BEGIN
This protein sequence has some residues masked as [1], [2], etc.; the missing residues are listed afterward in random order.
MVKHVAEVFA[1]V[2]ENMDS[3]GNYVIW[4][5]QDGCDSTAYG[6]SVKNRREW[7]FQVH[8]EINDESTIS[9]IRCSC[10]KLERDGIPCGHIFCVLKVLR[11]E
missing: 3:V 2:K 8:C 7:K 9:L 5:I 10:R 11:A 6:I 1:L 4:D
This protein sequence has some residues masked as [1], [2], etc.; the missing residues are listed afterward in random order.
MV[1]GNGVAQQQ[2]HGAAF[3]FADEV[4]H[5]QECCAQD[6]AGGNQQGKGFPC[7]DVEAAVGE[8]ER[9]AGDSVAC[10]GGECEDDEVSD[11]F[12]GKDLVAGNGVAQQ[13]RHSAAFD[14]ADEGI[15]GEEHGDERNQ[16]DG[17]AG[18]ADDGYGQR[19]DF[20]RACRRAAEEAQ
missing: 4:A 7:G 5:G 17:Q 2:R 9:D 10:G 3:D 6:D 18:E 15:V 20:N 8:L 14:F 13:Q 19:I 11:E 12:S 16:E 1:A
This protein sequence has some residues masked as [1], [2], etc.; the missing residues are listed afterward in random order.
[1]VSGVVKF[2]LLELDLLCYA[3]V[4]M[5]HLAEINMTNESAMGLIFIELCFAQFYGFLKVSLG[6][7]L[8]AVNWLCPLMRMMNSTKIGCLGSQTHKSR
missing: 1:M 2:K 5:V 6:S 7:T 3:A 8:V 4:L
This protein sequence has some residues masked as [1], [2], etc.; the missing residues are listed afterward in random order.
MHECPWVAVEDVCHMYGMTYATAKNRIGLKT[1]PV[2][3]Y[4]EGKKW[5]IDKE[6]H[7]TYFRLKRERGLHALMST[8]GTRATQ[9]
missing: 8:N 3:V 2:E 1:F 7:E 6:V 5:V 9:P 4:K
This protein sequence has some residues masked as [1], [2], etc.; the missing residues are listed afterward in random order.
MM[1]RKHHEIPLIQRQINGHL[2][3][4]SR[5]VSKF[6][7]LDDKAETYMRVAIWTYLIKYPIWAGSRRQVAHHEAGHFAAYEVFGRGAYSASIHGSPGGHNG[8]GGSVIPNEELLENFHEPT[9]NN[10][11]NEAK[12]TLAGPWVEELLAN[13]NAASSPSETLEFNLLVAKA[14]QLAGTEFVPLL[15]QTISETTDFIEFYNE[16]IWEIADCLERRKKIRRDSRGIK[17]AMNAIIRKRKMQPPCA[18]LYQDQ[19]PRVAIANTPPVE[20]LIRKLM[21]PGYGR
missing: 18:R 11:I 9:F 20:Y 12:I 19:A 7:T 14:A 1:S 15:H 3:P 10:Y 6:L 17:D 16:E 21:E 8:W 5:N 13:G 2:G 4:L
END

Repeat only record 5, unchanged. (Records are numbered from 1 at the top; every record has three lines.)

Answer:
This protein sequence has some residues masked as [1], [2], etc.; the missing residues are listed afterward in random order.
MM[1]RKHHEIPLIQRQINGHL[2][3][4]SR[5]VSKF[6][7]LDDKAETYMRVAIWTYLIKYPIWAGSRRQVAHHEAGHFAAYEVFGRGAYSASIHGSPGGHNG[8]GGSVIPNEELLENFHEPT[9]NN[10][11]NEAK[12]TLAGPWVEELLAN[13]NAASSPSETLEFNLLVAKA[14]QLAGTEFVPLL[15]QTISETTDFIEFYNE[16]IWEIADCLERRKKIRRDSRGIK[17]AMNAIIRKRKMQPPCA[18]LYQDQ[19]PRVAIANTPPVE[20]LIRKLM[21]PGYGR
missing: 18:R 11:I 9:F 20:Y 12:I 19:A 7:T 14:A 1:S 15:H 3:P 10:Y 6:L 17:D 16:E 21:E 8:W 5:N 13:G 2:G 4:L